And the future was due to start sometime around the year 2000, when we'd all wear silver suits, ride on hoverboards and holiday on the moon.
Some 13 years into that future and we still can't chill out on the moon or buy a hoverboard, and silver suits are a rarity outside hip districts of London, but at least there is a growing number of electric vehicles on the road to suit all types of motorist, from the family-sized Nissan Leaf to Lotus' sports hybrid, the Evora.
However, these eco-friendly electric models account for less than 1% of the 32million vehicles currently clogging up Britain's roads and, if the findings of a recent study by KMPG are anything to go by, this figure could be set to dwindle even further.
Global Automotive Executive Survey found that consumers were not as keen on electric vehicles as they once were, largely due to a combination of vehicle cost, short battery range and the perceived difficulty in recharging.
And this fall in demand has led to has led to a fall in production, as some manufacturers move towards fuel cell technology while others look at ways to make their traditional engines more fuel efficient.
But what if there were a massive shift towards electric vehicles? Would we all be better off financially and would there be noticeable environmental benefits? Let's don our silver suits and take a step into a world where the electric car is king...
Are electric cars more environmentally friendly?
They emit around 50% fewer emissions than their fossil-fuelled counterparts, so it's universally accepted that electric cars are more environmentally friendly.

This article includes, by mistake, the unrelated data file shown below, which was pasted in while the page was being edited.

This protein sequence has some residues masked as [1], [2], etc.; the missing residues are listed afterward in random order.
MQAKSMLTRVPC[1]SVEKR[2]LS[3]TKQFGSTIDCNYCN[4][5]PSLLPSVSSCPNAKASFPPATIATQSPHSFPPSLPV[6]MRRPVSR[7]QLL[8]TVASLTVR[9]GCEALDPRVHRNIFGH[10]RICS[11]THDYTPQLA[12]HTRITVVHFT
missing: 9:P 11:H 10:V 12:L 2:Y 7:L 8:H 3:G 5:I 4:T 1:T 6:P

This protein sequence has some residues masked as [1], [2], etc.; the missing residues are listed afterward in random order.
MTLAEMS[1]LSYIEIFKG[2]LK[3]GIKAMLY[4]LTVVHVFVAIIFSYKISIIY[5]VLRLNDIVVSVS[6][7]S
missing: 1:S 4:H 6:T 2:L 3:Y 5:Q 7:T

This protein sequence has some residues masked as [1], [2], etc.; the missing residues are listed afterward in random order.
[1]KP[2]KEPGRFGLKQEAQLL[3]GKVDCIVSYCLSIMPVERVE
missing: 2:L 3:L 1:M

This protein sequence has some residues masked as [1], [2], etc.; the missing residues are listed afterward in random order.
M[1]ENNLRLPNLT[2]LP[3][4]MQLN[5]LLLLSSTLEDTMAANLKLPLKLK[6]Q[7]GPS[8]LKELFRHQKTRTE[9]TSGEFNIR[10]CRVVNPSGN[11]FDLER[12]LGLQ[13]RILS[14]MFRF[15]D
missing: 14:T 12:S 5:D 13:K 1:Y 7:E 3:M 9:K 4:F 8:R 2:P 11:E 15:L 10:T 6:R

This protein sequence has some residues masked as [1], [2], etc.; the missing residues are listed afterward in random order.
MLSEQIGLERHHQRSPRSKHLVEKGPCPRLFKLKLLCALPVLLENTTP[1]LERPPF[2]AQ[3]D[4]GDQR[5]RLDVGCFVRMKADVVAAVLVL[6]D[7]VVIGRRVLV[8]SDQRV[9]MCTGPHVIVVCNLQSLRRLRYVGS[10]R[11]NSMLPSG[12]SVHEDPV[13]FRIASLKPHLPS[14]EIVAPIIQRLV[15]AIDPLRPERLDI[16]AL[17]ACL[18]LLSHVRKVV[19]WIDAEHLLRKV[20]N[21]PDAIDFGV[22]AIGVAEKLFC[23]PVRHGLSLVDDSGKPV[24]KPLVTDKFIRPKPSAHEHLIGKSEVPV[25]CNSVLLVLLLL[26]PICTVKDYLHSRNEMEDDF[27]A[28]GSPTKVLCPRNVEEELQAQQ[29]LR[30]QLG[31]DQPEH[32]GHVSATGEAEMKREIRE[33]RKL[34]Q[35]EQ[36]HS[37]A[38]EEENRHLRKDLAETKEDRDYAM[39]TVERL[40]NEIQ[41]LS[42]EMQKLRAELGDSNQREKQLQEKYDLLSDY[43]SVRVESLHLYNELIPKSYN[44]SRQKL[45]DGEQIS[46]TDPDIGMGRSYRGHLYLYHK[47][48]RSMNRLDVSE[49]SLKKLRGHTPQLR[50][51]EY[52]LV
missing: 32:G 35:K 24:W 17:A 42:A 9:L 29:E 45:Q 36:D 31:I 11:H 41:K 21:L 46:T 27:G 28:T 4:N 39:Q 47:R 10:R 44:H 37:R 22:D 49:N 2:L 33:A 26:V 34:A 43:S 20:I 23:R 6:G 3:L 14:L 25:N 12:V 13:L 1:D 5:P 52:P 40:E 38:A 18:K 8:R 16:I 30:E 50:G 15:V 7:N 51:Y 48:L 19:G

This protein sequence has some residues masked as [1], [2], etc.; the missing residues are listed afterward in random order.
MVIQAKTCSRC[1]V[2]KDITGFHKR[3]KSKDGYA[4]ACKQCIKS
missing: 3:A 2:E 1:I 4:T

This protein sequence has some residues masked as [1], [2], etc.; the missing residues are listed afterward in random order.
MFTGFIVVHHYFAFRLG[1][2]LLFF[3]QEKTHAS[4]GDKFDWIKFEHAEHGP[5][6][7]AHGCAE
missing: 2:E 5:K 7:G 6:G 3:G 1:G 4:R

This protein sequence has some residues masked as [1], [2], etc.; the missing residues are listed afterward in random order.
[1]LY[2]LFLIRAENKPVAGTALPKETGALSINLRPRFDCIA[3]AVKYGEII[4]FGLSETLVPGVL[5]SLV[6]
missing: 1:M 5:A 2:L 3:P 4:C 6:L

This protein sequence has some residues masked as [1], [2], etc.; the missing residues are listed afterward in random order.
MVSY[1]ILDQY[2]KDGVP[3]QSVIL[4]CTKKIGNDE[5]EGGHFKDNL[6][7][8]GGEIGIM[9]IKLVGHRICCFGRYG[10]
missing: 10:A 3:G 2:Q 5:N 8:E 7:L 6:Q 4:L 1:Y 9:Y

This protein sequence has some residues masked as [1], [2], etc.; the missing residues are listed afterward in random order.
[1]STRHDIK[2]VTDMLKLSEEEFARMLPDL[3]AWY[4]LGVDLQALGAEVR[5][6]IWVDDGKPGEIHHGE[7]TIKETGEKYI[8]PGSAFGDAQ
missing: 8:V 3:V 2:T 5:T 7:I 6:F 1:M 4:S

In recognition of this, and to try and persuade more people to go electric, the government has introduced a number of incentives for electric car owners, such as exemption from road tax and congestion charges.
However, while the cars themselves may be cleaner, if the electricity used in their manufacture is not produced cleanly, then electric cars may actually cause more harm to the environment than petrol or diesel-powered cars.
A study by the Norwegian University of Science and Technology concluded that greenhouse gas emissions rose considerably if coal was burned to produce the electricity - so the damage might already have been done before the cars have even left the production line!
On the other hand, switching to electric vehicles would save millions of gallons of petrol and diesel - 295,050,000,028 gallons every year, to be precise - which would be of definite benefit to the environment and could lessen the need for
fracking to find fossil fuels. Are electric cars cheaper to run?
While there's some debate on the environmental impact of electric cars, there's no question that they are cheaper to run than combustion engine vehicles. Aside from the obvious savings on road tax and congestion charges, if you own an electric vehicle you can often get cheaper car insurance to the tune of around 5%.
And remember that you can get a government grant towards the cost of buying a new electric car - this is worth 25% off the cost of the car up to £5,000.
When it comes to fuel, the costs aren't as straightforward as they first seem. When fuel costs are taken at face value, our number crunching showed that the average cost of running a petrol car is £1.42 per mile, compared to the £0.14 per mile it costs to power an electric car.